The new agents offer important safety and convenience advantages, but need to win the confidence of clinicians and patients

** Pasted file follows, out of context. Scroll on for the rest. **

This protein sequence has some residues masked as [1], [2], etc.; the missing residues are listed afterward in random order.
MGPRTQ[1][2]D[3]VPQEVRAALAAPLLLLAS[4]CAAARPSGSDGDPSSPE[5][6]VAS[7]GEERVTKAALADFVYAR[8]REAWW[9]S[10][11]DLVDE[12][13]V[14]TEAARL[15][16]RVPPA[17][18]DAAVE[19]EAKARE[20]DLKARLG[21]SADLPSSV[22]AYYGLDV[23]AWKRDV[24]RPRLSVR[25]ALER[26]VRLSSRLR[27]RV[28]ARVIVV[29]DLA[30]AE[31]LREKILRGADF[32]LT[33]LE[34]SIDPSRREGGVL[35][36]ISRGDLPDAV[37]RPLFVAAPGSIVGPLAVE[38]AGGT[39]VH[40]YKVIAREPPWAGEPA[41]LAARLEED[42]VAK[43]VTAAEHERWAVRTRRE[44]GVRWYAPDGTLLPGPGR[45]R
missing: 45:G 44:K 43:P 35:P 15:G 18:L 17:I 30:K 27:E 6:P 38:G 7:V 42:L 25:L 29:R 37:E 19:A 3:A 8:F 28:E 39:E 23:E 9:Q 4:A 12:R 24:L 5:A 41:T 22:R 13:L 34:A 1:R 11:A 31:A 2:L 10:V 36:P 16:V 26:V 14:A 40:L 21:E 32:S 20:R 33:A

For more than 60 years, vitamin K antagonists, such as warfarin, have been the only option for long term oral anticoagulation therapy. Although effective for preventing and treating thromboembolism, warfarin is underused because controlling coagulation time (as measured by the international normalised ratio [INR]) is complex, and because of concerns about the risk of bleeding.1 Even when warfarin therapy is carefully managed, the INR of some patients is frequently outside the target range. Poor warfarin therapy control is associated with an increased risk of thromboembolism and bleeding. More convenient and safer oral anticoagulants are urgently needed.2
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